Middlesex Fells is one of the largest and most accessible swaths of greenspace in the Greater Boston area. It’s also one of the few natural reservations open to mountain biking. That’s a good thing, too: Thanks to its mix of woodland paths, forest roads, and mellow singletrack, the Fells are home to some of Boston’s best beginner terrain. Whether you’re getting into mountain biking for the first time, returning to the sport after years away, or just looking for a fun outing with friends, the Fells is the perfect place. Use the following guidance to make the most of your next ride in the reserve.
- About Middlesex Fells
- Recommended Rides
- Permits and Access
- Other Activities
- Getting There
About Middlesex Fells
“Fells” is derived from an Old Norse word referring to craggy rock outcroppings, which you’ll find throughout the park. Composed of various rock types—including granite, felsite, and basalt—these outcroppings provide vital habitat for a number of animals and plants (and give the Fells its rugged feel and perfect topography for dynamic trails.)
Once inhabited by the Pennacook, Naumkeag, and Massachusett tribes, the Fells were an important source of fish and game. Indigenous Americans also gathered plants from the hillsides and planted corn, squash, and other crops in the rich soil of the bottomlands. Their way of life didn’t begin to change until Europeans arrived in the 1500s and 1600s, bringing new diseases and a hunger for new territory.
Over the next few hundred years, Native peoples were slowly forced from their territory while Boston expanded inland. By the late 1800s, the Fells were at risk of development, and concerned citizens encouraged the Metropolitan Parks Commission to protect Greater Boston’s precious greenspace. In 1894, the Parks Commission acquired its first parcel of land. Today, the Fells encompasses about 2,200 acres of forest and rocky hilltops, and is one of Boston’s most beloved parks.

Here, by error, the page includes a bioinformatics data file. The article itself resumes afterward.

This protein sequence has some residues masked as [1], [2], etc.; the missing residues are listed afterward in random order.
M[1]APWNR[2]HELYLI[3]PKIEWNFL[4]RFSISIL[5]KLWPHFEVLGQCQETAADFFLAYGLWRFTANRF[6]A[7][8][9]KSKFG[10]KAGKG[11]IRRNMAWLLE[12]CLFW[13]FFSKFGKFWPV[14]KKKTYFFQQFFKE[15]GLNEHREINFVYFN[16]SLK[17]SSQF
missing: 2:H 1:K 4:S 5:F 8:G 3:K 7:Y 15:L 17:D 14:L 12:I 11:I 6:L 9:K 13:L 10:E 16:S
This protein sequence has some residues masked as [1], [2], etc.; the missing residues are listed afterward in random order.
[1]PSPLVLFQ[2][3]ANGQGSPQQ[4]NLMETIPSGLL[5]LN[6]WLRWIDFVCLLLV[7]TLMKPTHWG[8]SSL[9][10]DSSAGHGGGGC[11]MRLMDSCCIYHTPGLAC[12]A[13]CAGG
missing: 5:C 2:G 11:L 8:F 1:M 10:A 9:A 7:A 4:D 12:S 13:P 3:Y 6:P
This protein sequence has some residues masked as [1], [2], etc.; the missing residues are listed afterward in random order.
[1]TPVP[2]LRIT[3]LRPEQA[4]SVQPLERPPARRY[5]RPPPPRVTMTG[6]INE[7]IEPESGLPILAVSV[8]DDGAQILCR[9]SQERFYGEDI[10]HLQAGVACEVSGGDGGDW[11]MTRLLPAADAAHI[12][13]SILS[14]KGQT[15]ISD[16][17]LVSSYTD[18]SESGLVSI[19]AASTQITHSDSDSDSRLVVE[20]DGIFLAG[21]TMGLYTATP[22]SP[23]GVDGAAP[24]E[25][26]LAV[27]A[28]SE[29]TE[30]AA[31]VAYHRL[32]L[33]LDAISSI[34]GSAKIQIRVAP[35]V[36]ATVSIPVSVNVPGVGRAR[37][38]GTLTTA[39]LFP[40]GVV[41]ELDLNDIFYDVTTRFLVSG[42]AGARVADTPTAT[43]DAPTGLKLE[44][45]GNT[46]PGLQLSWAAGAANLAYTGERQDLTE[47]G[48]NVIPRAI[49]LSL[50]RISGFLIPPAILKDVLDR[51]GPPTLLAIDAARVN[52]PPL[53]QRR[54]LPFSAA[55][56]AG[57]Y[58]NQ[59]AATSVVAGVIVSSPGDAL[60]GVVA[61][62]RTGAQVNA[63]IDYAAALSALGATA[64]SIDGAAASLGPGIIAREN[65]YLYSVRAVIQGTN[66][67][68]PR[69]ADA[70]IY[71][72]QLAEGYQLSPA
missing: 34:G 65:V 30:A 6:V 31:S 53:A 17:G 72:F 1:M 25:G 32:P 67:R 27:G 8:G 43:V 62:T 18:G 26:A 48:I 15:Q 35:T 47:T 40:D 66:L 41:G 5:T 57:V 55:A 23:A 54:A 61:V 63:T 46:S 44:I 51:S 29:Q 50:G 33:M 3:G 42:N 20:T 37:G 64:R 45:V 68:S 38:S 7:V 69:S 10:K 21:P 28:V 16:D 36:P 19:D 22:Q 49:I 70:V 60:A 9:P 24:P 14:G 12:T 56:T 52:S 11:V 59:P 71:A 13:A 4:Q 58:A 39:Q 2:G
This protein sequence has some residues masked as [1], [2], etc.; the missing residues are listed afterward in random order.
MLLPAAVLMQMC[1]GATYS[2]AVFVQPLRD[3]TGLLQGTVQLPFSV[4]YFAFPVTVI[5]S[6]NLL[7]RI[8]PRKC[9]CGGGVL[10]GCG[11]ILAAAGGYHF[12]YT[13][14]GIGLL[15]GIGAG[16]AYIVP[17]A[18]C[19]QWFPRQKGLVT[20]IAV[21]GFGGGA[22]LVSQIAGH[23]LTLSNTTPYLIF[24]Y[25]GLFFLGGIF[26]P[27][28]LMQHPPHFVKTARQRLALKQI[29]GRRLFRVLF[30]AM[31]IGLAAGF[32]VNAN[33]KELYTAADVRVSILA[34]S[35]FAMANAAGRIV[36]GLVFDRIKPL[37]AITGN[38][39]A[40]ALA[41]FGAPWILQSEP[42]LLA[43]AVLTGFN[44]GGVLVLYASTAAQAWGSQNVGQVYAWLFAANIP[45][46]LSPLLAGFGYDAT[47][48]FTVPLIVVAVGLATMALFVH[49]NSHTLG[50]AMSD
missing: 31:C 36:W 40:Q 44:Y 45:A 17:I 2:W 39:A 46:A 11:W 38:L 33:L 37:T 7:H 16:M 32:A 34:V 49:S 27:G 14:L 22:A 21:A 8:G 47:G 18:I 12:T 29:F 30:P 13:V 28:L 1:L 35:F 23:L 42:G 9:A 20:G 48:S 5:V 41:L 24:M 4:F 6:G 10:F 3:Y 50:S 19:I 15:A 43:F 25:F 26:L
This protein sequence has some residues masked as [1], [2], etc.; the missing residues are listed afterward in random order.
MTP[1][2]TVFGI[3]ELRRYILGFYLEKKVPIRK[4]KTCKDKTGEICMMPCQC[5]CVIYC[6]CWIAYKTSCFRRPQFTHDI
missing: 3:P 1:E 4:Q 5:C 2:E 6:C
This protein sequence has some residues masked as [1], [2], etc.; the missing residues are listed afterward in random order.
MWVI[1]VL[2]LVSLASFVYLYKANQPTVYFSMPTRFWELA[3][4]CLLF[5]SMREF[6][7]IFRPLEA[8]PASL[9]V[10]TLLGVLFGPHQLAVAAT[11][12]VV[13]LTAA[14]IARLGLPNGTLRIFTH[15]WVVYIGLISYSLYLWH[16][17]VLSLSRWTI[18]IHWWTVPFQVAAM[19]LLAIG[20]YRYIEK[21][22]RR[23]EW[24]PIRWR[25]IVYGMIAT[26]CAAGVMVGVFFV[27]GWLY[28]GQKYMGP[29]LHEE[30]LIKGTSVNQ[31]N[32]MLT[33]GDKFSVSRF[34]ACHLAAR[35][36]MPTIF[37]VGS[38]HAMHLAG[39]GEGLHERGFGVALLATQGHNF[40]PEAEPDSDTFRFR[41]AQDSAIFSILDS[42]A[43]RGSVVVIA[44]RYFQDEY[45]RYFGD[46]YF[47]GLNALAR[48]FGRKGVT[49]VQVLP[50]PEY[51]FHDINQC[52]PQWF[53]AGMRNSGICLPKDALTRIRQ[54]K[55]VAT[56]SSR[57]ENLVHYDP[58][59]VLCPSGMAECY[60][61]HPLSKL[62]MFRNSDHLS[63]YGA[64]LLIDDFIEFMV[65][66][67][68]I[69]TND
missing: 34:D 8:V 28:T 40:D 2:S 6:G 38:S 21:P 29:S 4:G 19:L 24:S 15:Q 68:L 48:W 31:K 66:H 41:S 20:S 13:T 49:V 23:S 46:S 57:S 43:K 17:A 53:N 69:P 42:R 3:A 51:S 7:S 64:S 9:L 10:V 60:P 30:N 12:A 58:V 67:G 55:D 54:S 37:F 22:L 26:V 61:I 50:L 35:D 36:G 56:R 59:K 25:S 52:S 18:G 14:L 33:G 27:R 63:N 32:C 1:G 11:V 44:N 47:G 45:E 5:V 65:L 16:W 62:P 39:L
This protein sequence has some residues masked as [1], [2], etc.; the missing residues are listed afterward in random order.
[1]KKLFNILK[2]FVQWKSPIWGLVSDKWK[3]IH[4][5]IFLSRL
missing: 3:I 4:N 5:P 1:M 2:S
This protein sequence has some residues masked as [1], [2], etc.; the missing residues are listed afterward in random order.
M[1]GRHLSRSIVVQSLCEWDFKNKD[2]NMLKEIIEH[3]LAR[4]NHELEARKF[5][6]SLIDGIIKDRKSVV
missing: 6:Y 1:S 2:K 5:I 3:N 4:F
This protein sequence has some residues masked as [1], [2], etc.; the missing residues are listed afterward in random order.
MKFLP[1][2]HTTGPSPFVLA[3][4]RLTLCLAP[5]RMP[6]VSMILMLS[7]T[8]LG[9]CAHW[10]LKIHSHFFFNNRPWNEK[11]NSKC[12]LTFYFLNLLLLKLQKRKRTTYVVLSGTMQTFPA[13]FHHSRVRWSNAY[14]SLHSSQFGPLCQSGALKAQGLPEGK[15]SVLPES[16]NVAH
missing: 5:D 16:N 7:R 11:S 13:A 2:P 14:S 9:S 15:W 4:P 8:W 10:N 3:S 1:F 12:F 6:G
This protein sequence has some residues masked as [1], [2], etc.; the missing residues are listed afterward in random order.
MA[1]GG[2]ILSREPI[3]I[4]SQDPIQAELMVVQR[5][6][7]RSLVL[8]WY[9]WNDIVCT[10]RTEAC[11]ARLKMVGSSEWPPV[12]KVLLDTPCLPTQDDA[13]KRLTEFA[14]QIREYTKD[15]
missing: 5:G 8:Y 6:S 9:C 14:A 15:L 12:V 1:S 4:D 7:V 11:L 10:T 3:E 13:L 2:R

Middlesex Fells contains miles of trail and endless loop options. Here are a few local favorites.
Mountain Bike Loop Trail (6.2 miles):
The Mountain Bike Loop Trail provides a beginner-friendly tour of the Western Fells. While it does contain some singletrack, the route mostly sticks to fire roads, which tend to be level and spacious. Between that and the clear route markings, it’s an ideal choice for families and new riders alike. Simply start at the Sheepfold parking area and follow green blazes to take the loop in either direction.
Western Fells Reservoir Trail (5.2 miles):
Weaving in and out of hardwood forest, the Western Fells Reservoir Trail offers a slightly shorter (albeit more difficult) alternative to the Mountain Bike Loop. Mostly singletrack, this route offers short climbs, flowy downhills, and stunning lakeside scenery. To do it, park at the Sheepfold lot, then follow orange blazes.